D.C. turns plan for Pa. Avenue bike lanes outside in

By Robert Thomson
Sunday, June 13, 2010

Dear Dr. Gridlock:

Bike lanes are the latest favorite subject in this city where the quest for the politically correct seems constant. And they doubtless can do a lot of good.

But has anyone looked at how much other traffic is slowed down on Pennsylvania Avenue when two lanes are reserved for bikers? I had a very slow cab ride to the Capitol at midday last week, and saw exactly one bicyclist using the lanes.

-- Adam Clymer,

The District

Gabe Klein, transportation director for the District, seems to be following the guidance attributed to Daniel Burnham, designer of Union Station: "Make no little plans."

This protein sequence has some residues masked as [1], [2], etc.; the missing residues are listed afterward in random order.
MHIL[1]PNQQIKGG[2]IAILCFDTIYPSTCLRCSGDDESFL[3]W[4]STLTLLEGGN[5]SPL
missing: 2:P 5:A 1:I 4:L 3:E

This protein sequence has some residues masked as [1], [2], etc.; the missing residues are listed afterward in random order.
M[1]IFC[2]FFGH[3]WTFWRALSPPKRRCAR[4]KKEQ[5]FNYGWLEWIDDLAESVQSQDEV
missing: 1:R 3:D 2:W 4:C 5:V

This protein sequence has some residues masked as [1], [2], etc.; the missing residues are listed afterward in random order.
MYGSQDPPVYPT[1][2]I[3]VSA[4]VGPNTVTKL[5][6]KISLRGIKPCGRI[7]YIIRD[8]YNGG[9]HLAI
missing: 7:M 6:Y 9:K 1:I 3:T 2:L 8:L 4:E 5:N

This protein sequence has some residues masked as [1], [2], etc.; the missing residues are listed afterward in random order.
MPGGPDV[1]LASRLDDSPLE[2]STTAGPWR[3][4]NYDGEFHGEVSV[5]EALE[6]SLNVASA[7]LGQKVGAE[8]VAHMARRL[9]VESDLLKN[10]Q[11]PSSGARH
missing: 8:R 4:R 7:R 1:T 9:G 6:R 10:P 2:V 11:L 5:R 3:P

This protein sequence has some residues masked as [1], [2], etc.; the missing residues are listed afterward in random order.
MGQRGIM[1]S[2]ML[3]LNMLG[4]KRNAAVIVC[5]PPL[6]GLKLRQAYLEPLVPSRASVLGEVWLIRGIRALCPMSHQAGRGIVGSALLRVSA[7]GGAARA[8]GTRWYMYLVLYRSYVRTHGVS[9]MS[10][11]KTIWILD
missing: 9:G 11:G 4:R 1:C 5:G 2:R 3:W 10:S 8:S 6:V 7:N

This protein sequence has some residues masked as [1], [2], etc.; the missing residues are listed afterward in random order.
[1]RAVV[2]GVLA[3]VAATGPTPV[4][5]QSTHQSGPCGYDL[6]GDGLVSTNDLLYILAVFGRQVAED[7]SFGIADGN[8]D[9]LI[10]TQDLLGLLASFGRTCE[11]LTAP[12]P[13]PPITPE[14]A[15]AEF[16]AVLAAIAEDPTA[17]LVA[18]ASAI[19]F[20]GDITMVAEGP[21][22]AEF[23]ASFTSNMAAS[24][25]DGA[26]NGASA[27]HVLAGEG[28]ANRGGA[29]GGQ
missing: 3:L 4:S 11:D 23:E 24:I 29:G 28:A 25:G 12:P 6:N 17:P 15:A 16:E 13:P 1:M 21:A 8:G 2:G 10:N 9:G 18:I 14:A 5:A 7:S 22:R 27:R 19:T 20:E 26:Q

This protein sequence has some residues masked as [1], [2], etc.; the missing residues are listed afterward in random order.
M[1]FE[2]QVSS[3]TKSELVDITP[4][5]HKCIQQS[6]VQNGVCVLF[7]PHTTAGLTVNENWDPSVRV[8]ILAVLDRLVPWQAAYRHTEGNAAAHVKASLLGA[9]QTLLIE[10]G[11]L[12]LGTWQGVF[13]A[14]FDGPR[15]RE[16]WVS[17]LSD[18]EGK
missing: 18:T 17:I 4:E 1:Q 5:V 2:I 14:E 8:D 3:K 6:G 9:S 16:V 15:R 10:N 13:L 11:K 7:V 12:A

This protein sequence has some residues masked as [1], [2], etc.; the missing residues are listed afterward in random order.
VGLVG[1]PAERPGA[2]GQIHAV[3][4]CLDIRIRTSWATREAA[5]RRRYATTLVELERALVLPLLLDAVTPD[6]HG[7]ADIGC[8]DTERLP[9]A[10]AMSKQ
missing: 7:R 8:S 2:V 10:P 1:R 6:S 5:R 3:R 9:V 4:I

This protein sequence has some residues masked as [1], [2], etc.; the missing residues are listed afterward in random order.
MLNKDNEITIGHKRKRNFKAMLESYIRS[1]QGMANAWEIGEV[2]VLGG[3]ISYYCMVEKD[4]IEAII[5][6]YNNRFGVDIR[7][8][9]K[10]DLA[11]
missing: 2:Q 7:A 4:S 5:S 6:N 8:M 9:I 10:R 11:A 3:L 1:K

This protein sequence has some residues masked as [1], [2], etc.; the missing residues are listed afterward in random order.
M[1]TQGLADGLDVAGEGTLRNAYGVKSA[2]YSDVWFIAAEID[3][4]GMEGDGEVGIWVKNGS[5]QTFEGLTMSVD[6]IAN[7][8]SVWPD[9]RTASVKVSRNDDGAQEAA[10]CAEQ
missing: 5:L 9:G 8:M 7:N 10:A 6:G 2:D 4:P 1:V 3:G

When Klein and his team decided to expand downtown street access for bicyclists, a goal that always generates conflict with motorists, he didn't start with the far right lane of some alphabetized side street. He went to the middle of the most famous ceremonial avenue in the nation.

There, on Pennsylvania Avenue NW, the original plan called for converting the left lanes in each direction into bicycle lanes.

Perhaps Klein was thinking of Capt. John Parker's advice to his men on Lexington Green: "If they mean to have a war, let it begin here."

Clymer's letter, which arrived in late May, reflected the concerns of people in motor vehicles, as well as their confusion: There are so many of us and so few cyclists. Why take away two whole lanes?

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